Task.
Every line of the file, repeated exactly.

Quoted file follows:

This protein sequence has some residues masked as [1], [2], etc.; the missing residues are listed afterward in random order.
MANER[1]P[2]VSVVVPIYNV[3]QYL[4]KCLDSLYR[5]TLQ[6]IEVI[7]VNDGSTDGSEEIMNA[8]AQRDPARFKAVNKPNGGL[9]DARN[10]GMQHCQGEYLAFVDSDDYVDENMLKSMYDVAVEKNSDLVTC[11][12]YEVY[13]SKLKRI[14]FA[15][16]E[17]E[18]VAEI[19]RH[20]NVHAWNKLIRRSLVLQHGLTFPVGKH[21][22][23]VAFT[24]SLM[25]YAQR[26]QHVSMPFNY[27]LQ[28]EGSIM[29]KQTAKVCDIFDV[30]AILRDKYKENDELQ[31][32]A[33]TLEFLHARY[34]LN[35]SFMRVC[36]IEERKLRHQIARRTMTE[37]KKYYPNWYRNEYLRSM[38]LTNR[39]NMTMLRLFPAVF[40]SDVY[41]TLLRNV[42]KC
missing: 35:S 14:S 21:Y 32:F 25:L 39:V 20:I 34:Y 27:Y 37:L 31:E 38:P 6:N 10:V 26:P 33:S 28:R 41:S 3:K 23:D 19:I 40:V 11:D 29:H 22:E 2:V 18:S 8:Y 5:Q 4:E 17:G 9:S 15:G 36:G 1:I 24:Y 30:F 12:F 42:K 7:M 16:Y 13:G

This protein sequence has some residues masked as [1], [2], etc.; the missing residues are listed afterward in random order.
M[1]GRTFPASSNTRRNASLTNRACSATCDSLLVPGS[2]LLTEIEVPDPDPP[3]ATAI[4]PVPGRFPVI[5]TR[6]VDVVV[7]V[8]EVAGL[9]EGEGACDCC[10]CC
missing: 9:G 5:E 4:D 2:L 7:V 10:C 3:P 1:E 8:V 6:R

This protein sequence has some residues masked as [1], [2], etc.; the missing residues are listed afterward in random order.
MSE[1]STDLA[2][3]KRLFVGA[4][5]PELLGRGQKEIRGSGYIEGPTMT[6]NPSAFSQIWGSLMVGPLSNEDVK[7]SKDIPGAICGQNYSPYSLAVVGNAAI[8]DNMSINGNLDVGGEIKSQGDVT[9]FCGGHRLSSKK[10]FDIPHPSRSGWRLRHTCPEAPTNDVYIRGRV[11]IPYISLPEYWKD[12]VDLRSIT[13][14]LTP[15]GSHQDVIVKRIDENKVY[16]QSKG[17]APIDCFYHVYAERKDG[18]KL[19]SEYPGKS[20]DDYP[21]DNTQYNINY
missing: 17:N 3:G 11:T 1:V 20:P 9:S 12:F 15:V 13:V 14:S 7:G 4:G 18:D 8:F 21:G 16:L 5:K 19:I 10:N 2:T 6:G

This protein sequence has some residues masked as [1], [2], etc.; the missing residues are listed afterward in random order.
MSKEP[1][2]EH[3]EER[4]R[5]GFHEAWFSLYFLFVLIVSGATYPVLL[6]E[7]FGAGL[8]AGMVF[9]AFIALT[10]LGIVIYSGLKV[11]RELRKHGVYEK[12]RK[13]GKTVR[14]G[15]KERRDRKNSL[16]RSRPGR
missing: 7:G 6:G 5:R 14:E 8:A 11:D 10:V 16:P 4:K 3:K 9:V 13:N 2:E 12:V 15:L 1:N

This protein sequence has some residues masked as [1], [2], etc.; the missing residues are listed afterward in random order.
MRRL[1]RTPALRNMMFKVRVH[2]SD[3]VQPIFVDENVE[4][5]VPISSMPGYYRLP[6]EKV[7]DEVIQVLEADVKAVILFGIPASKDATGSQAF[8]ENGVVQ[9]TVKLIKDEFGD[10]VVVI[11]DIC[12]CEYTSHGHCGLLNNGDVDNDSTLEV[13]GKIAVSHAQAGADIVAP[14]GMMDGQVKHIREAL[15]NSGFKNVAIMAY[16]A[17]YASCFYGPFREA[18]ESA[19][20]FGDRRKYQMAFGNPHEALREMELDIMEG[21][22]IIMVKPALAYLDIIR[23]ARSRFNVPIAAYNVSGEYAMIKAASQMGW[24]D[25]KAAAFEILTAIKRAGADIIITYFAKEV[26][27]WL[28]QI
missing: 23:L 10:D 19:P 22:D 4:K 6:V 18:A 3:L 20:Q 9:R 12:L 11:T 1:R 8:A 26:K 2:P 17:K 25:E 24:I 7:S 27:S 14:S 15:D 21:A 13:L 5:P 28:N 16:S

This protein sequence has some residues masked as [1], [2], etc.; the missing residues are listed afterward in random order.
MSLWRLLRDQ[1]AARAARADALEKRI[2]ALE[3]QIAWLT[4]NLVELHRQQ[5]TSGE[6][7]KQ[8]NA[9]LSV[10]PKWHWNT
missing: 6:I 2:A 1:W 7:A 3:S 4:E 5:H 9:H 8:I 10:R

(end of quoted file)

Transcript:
This protein sequence has some residues masked as [1], [2], etc.; the missing residues are listed afterward in random order.
MANER[1]P[2]VSVVVPIYNV[3]QYL[4]KCLDSLYR[5]TLQ[6]IEVI[7]VNDGSTDGSEEIMNA[8]AQRDPARFKAVNKPNGGL[9]DARN[10]GMQHCQGEYLAFVDSDDYVDENMLKSMYDVAVEKNSDLVTC[11][12]YEVY[13]SKLKRI[14]FA[15][16]E[17]E[18]VAEI[19]RH[20]NVHAWNKLIRRSLVLQHGLTFPVGKH[21][22][23]VAFT[24]SLM[25]YAQR[26]QHVSMPFNY[27]LQ[28]EGSIM[29]KQTAKVCDIFDV[30]AILRDKYKENDELQ[31][32]A[33]TLEFLHARY[34]LN[35]SFMRVC[36]IEERKLRHQIARRTMTE[37]KKYYPNWYRNEYLRSM[38]LTNR[39]NMTMLRLFPAVF[40]SDVY[41]TLLRNV[42]KC
missing: 35:S 14:S 21:Y 32:F 25:L 39:V 20:I 34:Y 27:Y 37:L 31:E 38:P 6:N 10:V 26:P 33:S 28:R 41:S 3:K 23:D 19:I 40:V 11:D 29:H 22:E 2:V 18:S 8:Y 5:Q 4:E 17:G 9:S 15:G 36:G 1:I 24:Y 30:F 12:F 42:K 7:M 16:Y 13:G

This protein sequence has some residues masked as [1], [2], etc.; the missing residues are listed afterward in random order.
M[1]GRTFPASSNTRRNASLTNRACSATCDSLLVPGS[2]LLTEIEVPDPDPP[3]ATAI[4]PVPGRFPVI[5]TR[6]VDVVV[7]V[8]EVAGL[9]EGEGACDCC[10]CC
missing: 9:G 5:E 4:D 2:L 7:V 10:C 3:P 1:E 8:V 6:R

This protein sequence has some residues masked as [1], [2], etc.; the missing residues are listed afterward in random order.
MSE[1]STDLA[2][3]KRLFVGA[4][5]PELLGRGQKEIRGSGYIEGPTMT[6]NPSAFSQIWGSLMVGPLSNEDVK[7]SKDIPGAICGQNYSPYSLAVVGNAAI[8]DNMSINGNLDVGGEIKSQGDVT[9]FCGGHRLSSKK[10]FDIPHPSRSGWRLRHTCPEAPTNDVYIRGRV[11]IPYISLPEYWKD[12]VDLRSIT[13][14]LTP[15]GSHQDVIVKRIDENKVY[16]QSKG[17]APIDCFYHVYAERKDG[18]KL[19]SEYPGKS[20]DDYP[21]DNTQYNINY
missing: 17:N 3:G 11:T 1:V 20:P 9:S 12:F 15:V 13:V 14:S 7:G 4:G 18:D 8:F 21:G 16:L 5:K 19:I 10:N 2:T 6:G

This protein sequence has some residues masked as [1], [2], etc.; the missing residues are listed afterward in random order.
MSKEP[1][2]EH[3]EER[4]R[5]GFHEAWFSLYFLFVLIVSGATYPVLL[6]E[7]FGAGL[8]AGMVF[9]AFIALT[10]LGIVIYSGLKV[11]RELRKHGVYEK[12]RK[13]GKTVR[14]G[15]KERRDRKNSL[16]RSRPGR
missing: 7:G 6:G 5:R 14:E 8:A 11:D 10:V 16:P 4:K 3:K 9:V 13:N 2:E 12:V 15:L 1:N

This protein sequence has some residues masked as [1], [2], etc.; the missing residues are listed afterward in random order.
MRRL[1]RTPALRNMMFKVRVH[2]SD[3]VQPIFVDENVE[4][5]VPISSMPGYYRLP[6]EKV[7]DEVIQVLEADVKAVILFGIPASKDATGSQAF[8]ENGVVQ[9]TVKLIKDEFGD[10]VVVI[11]DIC[12]CEYTSHGHCGLLNNGDVDNDSTLEV[13]GKIAVSHAQAGADIVAP[14]GMMDGQVKHIREAL[15]NSGFKNVAIMAY[16]A[17]YASCFYGPFREA[18]ESA[19][20]FGDRRKYQMAFGNPHEALREMELDIMEG[21][22]IIMVKPALAYLDIIR[23]ARSRFNVPIAAYNVSGEYAMIKAASQMGW[24]D[25]KAAAFEILTAIKRAGADIIITYFAKEV[26][27]WL[28]QI
missing: 23:L 10:D 19:P 22:D 4:K 6:V 18:A 3:L 20:Q 9:R 12:L 11:T 1:R 8:A 26:K 2:P 17:K 25:E 24:I 7:S 27:S 14:S 15:D 21:A 13:L 5:P 28:N 16:S

This protein sequence has some residues masked as [1], [2], etc.; the missing residues are listed afterward in random order.
MSLWRLLRDQ[1]AARAARADALEKRI[2]ALE[3]QIAWLT[4]NLVELHRQQ[5]TSGE[6][7]KQ[8]NA[9]LSV[10]PKWHWNT
missing: 6:I 2:A 1:W 7:A 3:S 4:E 5:H 9:H 8:I 10:R